Flavio Menezes, Magnus Söderberg and Miguel Santolino, School of Economics Discussion Paper No. 472 November 2012, School of Economics, The University of Queensland. Australia.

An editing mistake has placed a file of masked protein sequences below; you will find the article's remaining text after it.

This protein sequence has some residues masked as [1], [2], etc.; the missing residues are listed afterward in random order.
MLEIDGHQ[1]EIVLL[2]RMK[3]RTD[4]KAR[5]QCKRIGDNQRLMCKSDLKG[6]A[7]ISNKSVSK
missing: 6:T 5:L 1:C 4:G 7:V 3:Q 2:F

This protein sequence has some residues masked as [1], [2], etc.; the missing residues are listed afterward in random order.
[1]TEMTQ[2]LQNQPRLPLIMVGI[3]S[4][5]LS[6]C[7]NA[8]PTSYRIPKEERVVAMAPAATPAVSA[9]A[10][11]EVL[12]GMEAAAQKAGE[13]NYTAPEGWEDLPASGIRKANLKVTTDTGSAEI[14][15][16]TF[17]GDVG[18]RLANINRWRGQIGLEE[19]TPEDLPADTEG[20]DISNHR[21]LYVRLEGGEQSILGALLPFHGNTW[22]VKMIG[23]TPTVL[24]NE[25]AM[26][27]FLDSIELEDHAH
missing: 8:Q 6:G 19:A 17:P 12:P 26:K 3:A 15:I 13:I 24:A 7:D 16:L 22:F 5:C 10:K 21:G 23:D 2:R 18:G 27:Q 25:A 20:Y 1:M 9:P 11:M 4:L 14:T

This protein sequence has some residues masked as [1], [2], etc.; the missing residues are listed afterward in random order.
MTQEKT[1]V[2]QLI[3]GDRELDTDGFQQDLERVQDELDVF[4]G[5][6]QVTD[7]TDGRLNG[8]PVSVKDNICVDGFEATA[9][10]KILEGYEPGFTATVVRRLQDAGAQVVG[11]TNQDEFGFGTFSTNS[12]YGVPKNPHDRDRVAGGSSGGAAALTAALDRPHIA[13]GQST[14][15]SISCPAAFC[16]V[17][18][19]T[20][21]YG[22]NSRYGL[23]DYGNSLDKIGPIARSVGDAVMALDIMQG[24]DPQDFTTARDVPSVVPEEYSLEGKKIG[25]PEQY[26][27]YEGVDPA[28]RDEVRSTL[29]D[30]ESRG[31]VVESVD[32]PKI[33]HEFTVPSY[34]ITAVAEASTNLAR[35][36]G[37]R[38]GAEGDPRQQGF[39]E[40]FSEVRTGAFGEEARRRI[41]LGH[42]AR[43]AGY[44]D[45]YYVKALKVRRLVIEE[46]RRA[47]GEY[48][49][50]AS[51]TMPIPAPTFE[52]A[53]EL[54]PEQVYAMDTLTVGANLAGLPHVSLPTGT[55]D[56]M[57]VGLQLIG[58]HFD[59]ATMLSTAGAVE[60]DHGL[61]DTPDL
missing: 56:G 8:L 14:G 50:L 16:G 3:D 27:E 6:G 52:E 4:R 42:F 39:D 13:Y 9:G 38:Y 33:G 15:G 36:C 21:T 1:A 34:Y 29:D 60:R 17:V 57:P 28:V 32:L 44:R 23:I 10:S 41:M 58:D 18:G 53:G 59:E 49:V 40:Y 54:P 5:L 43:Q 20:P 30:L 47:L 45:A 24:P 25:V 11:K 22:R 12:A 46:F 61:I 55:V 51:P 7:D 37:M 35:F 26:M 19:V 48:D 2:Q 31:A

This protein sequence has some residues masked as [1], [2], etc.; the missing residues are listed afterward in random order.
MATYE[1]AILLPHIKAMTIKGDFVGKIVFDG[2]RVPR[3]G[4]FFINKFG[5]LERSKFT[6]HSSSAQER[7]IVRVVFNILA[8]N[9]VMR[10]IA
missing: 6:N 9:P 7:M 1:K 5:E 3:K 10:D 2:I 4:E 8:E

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This paper investigates the review processes when customers have complained about conditions proposed by a monopolistic firm. This is accomplished by first developing a theoretical model that considers two possible types of regulators: one who only cares about her career and one who cares about both her career and consumer surplus. When the regulator is only concerned with her career, it is predicted that, under certain conditions, a larger number of decisions will be overturned by the appellate court in more complex cases than in less complex cases. The model also predicts that when the regulator cares about both her career and consumer surplus, less complex cases will be associated with more appeals by regulated firms, but fewer decisions will be overturned and prices will be lower. As the complexity of cases increases, the model predicts a switch to more appeals by consumers, more decisions being overturned and higher prices on average. Our empirical analysis based on 409 customer complaints from the Swedish electricity market largely confirms these theory predictions. As an empirical innovation we suggest that the level of bureaucratic effort is measured as the positive disturbance term in a stochastic frontier model.